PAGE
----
After his defeat at Dyrrhachium in July of 48 BC, Caesar moved swiftly into Thessaly, incorporating the towns of the region under his control. His exhausted and poorly supplied army was able to secure new sources of food and essentially become re-energized for the continuing campaign. After Dyrrhachium, Pompey and the Senators squabbled over the next course of action, and they pressed Pompey hard to finish Caesar as quickly as possible. Pompey preferred a course of action similar to that of Fabius against Hannibal; keep Caesar from becoming secure in a single location, constantly threatening his supply and resisting major battles whenever possible. With their success at Dyrrhachium, however, Pompey's initially fearful legions were now filled with confidence against the vaunted conqueror of Gaul. This exuberance, coupled with Senate pressure, and Pompey's own lack of decisiveness was to prove a fatal mix.
Meanwhile, as the two armies marched and jockeyed for position, Pompey was joined by Metellus Scipio's legions from the east. Domitius Calvinus, who was detached by Caesar earlier in the year two stop Scipio, returned to Caesar as well, putting both armies at full strength. On the plains of Pharsalus, just north of the Enipeus River, the two armies moved into position opposing one another. Pompey vastly outnumbered Caesar with some 45,000 infantry and 7,000 cavalry to Caesar's 22,000 and 1,000 respectively. It's important to note, however, that a considerable part of Pompey's forces were allied auxilia sent from his eastern clients, and not fully trained Roman legions. Pompey arranged his forces and offered battle on a hill called Mount Dogantzes, and Caesar was certainly elated. This is exactly what he needed, the opportunity to face the enemy on open ground in a battle where his men were well supplied and in good order.
After several days skirmishing and jockeying for position, Caesar so effectively taunted Pompey that he eventually forced him into taking up position on level ground. On August 9, 48 BC, the pivotal battle for control of the Roman world was set to begin. Finding his army in the best of circumstance, Caesar inspired his men and prepared his lines: "Our march at present, and set our thoughts on battle, which has been our constant wish; let us then meet the foe with resolute souls. We shall not hereafter easily find such an opportunity." Pompey's army was arranged with his right wing, Cilician legionaries and Spanish auxilia, protected by the river under the command of Cornelius Lentulus. In the center, Syrian and African troops were led by Scipio. On his left is where Pompey hedged all his bets and hoped for victory by shear force of numbers. The infantry was commanded by Lucius Domitius Ahenobarbus, and on the flank, Pompey placed his entire cavalry, archers and slingers under Caesar's former legate, Titus Labienus. Outnumbering Caesar's cavalry 7:1, Pompey and his army were confidant that they could easily outflank Caesar's right and win the war swiftly with minimal bloodshed.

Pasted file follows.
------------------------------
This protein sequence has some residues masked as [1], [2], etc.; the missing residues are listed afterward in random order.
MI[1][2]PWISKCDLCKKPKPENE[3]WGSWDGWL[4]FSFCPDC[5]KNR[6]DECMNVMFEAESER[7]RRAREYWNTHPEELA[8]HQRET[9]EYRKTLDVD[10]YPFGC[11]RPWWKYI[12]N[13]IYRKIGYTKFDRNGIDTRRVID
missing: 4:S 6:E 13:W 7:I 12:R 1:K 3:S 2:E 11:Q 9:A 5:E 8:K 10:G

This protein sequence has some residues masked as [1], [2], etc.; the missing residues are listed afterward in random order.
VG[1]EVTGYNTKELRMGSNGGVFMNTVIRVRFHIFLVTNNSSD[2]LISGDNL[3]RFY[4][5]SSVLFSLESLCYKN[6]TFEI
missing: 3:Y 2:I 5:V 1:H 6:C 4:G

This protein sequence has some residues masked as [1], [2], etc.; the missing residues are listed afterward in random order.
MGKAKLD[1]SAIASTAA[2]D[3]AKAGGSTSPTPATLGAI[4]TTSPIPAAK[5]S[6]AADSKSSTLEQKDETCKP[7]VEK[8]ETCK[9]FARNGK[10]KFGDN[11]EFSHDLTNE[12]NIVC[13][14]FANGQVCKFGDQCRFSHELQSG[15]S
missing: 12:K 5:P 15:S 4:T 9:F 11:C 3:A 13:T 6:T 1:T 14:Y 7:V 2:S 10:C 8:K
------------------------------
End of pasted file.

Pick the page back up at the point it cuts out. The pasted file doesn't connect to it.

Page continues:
Caesar, however, saw a grand opportunity to counter Pompey's seemingly all or nothing plan. Marcus Antonius was placed on the left, Calvinus in the center, and Publius Sulla on the right. Caesar's infantry was thinned out to match the length of Pompey's numerically superior lines, decreasing the depth of his lines, but protecting the flanks. Caesar's plan only required his infantry to hold firm, not be the force that broke through. His much smaller cavalry was placed on the right to counter Pompey's cavalry, but the weakness in numbers was a serious threat. Caesar, however, also realized that this would obviously be what seemed to be the vulnerable target and would be irresistible. He then further reduced his main infantry lines, drawing 3,000 of his best men from among the various cohorts. These men he positioned somewhat concealed behind his cavalry and right flank infantry. This unit was to be the key to the battle, if they were able to use the element of surprise to counter Labienus' cavalry, it would be Pompey's wing which would be routed and flanked, not Caesar's.